What kind of community and culture do you imagine for your children and your family?
Shorecrest has a culture that is guided by our college preparatory mission, our vision that focuses on developing inclusive, innovative, and transformational education experiences and our five Core Values: Responsibility, Respect, Integrity, Knowledge, and Compassion. Our culture encourages high levels of involvement and participation in all aspects of school life.
Recently, while in a discussion about how African Americans are portrayed in US history, one of our students commented that during the Third Grade Class Play, African-Americans were recognized for their efforts to oppose slavery but not for their contributions to providing freedom and liberty. Those of us who watched the production this year enjoyed the show. The students loved performing and the audience enjoyed the music and historical tidbits. Yet, when put under the lens of equity and racial justice, the production clearly leaves out the contributions of African Americans and other ethnic groups who make up the fabric of our American society.
Yesterday's devastating attack on a Florida high school strikes fear into the hearts of families everywhere. It is particularly jarring to those of us who spend so much of our lives at schools and feel safe and at home there. While I cannot, in good conscience, promise that violence will never happen at our school, the systems we have in place strive for maximum safety and security without making the school feel like a prison in lockdown.
Jennifer Garner has made the phrase, “What’s in your wallet?” one of the most memorable expressions for an ad since “Can you hear me now?” While the advertising world has found memorable questions and witty characters like the Geico Gecko to remind us to buy a certain product, people concerned with human motivation have found that affirmations can set the tone for achievement.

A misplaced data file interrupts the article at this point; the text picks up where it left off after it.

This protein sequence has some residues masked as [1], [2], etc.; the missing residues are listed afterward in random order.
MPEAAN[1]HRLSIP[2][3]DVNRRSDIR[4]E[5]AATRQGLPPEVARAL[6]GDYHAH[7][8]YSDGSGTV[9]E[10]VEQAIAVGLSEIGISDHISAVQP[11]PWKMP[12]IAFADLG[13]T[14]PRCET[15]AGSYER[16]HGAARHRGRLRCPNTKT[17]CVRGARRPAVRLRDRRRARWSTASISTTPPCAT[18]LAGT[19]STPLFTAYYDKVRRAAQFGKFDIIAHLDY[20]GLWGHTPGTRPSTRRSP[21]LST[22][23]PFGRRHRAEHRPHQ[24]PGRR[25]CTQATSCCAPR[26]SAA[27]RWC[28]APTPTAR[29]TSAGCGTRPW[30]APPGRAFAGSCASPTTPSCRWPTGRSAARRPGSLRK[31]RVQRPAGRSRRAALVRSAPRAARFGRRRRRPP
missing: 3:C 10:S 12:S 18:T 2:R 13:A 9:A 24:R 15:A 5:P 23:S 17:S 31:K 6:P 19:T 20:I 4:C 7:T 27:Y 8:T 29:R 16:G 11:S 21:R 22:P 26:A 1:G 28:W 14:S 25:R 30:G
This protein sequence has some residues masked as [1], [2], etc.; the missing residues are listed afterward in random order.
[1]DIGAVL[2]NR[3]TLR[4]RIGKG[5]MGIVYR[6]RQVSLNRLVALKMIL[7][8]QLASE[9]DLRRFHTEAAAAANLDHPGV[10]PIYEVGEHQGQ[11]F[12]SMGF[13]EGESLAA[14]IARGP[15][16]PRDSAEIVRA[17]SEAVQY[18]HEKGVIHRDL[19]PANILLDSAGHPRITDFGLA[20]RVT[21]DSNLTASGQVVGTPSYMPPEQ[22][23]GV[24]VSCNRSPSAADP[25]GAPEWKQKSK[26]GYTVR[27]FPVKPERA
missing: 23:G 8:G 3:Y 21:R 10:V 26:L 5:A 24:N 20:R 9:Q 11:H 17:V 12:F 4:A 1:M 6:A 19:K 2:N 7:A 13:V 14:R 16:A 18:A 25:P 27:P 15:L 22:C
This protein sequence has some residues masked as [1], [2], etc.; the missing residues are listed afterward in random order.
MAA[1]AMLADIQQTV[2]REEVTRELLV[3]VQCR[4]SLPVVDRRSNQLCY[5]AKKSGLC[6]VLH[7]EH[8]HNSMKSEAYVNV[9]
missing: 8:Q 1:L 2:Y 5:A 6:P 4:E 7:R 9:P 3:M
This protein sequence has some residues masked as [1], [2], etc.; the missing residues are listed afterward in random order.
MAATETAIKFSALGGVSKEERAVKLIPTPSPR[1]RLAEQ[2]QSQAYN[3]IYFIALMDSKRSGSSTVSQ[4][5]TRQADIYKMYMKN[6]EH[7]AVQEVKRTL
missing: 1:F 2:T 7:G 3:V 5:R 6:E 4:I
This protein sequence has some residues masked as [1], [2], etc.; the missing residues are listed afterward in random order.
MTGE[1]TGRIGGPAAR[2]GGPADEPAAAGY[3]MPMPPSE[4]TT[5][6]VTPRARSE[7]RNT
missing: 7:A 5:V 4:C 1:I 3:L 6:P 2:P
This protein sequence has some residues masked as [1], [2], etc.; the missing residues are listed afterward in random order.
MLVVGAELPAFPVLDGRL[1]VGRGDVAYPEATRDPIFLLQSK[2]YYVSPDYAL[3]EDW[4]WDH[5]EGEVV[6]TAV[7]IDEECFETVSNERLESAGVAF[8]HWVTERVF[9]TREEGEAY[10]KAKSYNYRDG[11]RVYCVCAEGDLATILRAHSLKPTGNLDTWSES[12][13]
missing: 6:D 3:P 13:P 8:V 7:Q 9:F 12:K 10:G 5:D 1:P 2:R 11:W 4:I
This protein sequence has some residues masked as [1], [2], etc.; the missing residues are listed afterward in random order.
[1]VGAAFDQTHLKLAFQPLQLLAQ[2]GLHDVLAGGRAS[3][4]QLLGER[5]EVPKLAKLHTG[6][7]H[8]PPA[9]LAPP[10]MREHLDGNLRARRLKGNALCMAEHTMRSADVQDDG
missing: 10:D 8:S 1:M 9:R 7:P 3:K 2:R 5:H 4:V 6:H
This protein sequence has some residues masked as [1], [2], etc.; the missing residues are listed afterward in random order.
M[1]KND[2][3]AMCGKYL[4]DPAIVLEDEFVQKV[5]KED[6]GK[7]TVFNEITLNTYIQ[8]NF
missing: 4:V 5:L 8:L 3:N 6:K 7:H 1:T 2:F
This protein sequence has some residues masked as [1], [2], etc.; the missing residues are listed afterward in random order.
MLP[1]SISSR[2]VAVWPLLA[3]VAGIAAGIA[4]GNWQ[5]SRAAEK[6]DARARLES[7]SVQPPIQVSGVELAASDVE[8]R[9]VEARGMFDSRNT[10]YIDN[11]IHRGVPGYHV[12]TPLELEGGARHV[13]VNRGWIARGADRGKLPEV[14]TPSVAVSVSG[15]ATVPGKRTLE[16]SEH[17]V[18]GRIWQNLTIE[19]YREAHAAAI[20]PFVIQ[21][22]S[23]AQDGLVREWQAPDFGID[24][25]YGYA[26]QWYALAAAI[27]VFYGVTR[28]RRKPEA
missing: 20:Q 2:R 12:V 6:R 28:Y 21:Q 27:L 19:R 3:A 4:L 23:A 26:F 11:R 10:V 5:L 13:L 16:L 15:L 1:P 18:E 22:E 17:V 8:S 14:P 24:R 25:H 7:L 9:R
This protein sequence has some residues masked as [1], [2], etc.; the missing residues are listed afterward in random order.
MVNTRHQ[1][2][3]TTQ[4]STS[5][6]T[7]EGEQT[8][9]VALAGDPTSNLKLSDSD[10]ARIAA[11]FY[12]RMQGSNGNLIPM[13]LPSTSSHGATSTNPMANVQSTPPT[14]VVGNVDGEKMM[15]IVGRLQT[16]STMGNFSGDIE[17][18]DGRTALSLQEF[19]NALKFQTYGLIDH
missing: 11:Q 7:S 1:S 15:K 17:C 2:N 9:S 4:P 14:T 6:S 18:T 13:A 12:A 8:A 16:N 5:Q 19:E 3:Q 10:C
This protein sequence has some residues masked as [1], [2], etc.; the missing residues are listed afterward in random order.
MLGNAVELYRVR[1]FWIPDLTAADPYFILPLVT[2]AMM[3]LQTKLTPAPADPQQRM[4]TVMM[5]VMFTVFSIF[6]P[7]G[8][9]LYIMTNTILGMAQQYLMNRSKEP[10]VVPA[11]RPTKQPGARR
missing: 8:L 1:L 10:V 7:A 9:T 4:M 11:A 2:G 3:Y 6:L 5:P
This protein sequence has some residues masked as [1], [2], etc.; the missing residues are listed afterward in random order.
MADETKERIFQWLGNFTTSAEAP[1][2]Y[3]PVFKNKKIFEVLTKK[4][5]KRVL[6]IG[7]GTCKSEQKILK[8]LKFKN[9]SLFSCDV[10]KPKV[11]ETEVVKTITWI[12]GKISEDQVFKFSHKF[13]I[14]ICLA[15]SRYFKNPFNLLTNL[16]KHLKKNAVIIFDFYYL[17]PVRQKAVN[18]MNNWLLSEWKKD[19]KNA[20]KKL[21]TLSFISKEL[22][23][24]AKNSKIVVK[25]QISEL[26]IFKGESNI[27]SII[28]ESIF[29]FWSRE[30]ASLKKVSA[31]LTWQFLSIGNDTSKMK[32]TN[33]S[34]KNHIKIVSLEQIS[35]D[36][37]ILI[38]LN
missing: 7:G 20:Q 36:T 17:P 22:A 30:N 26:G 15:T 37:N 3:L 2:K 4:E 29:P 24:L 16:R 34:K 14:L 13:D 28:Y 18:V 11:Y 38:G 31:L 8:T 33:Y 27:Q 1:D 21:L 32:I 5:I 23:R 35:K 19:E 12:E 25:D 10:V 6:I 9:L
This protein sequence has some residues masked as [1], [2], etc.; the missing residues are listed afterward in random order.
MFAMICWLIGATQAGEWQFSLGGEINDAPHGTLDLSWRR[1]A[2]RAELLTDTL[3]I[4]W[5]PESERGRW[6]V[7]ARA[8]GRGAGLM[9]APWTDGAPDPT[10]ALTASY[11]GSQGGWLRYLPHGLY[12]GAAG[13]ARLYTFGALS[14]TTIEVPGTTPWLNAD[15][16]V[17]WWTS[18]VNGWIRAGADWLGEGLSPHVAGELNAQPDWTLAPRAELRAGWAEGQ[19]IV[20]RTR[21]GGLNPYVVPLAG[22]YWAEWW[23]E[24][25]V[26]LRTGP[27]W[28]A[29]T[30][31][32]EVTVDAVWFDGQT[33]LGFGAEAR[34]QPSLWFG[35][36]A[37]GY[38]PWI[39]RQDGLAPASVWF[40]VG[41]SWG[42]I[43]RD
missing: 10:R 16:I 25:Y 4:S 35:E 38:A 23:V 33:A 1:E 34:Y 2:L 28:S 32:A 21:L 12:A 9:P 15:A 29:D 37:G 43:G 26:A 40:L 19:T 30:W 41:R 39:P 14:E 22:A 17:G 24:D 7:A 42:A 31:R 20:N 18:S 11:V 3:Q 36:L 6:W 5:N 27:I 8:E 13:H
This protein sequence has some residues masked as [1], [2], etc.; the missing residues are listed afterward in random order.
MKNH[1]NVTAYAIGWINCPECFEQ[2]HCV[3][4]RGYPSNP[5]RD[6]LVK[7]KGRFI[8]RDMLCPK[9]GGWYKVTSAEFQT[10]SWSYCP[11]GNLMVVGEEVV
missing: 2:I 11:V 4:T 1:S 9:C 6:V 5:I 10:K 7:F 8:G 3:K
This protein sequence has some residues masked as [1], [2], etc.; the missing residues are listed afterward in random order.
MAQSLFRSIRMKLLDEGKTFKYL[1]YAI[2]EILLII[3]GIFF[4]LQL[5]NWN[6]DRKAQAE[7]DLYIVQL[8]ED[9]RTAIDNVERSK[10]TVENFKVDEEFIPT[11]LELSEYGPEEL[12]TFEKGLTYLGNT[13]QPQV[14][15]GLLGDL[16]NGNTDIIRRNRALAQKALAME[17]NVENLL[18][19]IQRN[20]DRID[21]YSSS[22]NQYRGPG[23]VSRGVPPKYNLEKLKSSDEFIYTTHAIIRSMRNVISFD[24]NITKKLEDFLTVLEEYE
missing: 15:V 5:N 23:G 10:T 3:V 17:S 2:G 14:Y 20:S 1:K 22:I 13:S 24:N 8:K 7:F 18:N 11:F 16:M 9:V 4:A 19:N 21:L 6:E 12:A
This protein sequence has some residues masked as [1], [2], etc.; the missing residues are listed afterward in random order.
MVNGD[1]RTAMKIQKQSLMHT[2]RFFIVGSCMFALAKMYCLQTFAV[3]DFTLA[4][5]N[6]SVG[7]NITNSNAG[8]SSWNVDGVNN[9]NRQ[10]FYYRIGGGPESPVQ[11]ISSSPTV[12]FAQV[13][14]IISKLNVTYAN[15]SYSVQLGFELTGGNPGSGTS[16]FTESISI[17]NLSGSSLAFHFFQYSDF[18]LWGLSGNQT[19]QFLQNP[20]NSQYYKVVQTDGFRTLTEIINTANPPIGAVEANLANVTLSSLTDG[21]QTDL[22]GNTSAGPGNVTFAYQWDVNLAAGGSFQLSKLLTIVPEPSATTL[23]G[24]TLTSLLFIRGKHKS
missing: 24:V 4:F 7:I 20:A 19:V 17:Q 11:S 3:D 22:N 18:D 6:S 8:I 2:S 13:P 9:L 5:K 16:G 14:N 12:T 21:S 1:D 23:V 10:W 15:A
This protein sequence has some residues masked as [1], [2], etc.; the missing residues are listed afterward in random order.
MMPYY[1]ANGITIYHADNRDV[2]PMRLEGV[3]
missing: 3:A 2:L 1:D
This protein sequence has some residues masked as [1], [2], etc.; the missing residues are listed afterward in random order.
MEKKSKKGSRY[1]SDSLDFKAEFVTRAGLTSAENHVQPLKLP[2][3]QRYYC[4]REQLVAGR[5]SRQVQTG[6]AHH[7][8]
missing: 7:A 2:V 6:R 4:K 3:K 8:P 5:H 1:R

The silver lining around much of the sadness experienced by the Shorecrest community in recent months has been the extraordinary levels of compassion, support, and generosity that students, teachers, alumni, and families have demonstrated. Denny Stypinski said that he thinks if he told Kristin Leary and the Shorecrest Cares group that he needed a car, they would want to know what make and model he wanted. He and many others are overwhelmed by the support the community offers in a time of need.
How can you have more than one priority? The Cambridge Dictionary defines the word priority as “something that is very important and must be dealt with before other things.” The word “priority” took on a plural attribute in the 20th century. We got so busy trying to do two things at once and juggling three, four, or five balls at a time or spinning 5, 6, or 7 plates at once, we changed the meaning of the word and concept of a priority. We now have priorities.
2017 ended with the tragic plane crash in Costa Rica that took the lives of Shorecrest family members, Mitch, Leslie, Hannah, and Ari Weiss. The memorial ceremonies, funerals, symbols of support like moments of silence and arm bands will be some of the ways we move through the grieving process for the loss of a family of very special individuals.